Psychology professor and students research bilingual education
Perla Gamez and her students could be shaping the future of bilingual education. The assistant psychology professor and several graduate and undergraduate students are working on research that seeks to improve the way classroom instruction is approached for English language learners.
In fact, Dr. Gamez was recently awarded the prestigious NAEd/Spencer postdoctoral fellowship from the National Academy of Education Sciences. The fellowship is awarded each year to less than 30 applicants from across the world, and is intended to support early career scholars studying education.
The fellowship will also allow Gamez to spend the next year working full time on her research. She and her students are currently studying transitional bilingual education programs for elementary students who are minority language learners—which according to Gamez, are traditionally Spanish speaking students learning English.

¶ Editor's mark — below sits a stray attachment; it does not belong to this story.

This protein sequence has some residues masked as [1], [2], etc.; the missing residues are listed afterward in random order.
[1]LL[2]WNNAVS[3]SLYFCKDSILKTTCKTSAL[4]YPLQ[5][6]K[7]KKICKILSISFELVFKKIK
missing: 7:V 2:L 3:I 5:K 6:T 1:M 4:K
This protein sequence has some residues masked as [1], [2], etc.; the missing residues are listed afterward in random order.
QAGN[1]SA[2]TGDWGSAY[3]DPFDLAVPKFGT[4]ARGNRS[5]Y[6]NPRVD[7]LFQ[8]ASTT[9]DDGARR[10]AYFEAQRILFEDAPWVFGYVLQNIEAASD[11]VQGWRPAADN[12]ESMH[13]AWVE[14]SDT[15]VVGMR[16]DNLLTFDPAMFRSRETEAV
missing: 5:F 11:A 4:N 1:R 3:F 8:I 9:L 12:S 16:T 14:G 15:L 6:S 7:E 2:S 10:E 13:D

Specifically, they’re looking at how the quality of language spoken in the classroom and at home affects children and their language development. Gamez wants to determine whether hearing high quality words and phrases in both their native tongue and English improves a child’s ability to learn English.
“When you think about language learners, you tend to want to simplify the input,” Gamez said. “We’ve found that giving high quality talk is better.”
Included in Gamez’s research team are three graduate students and five undergraduate psychology students, many of whom are volunteers interested in the subject. The team spends hours listening to and transcribing data from classroom experiments. According to Gamez, it can take over 12 hours to transcribe 20 minutes of audio.
But Gamez helps out her team just as much as they help her; she holds lab meetings every two weeks to help her students applying to graduate schools and looking to enter academia. Being involved with the research project also gives her students important experience.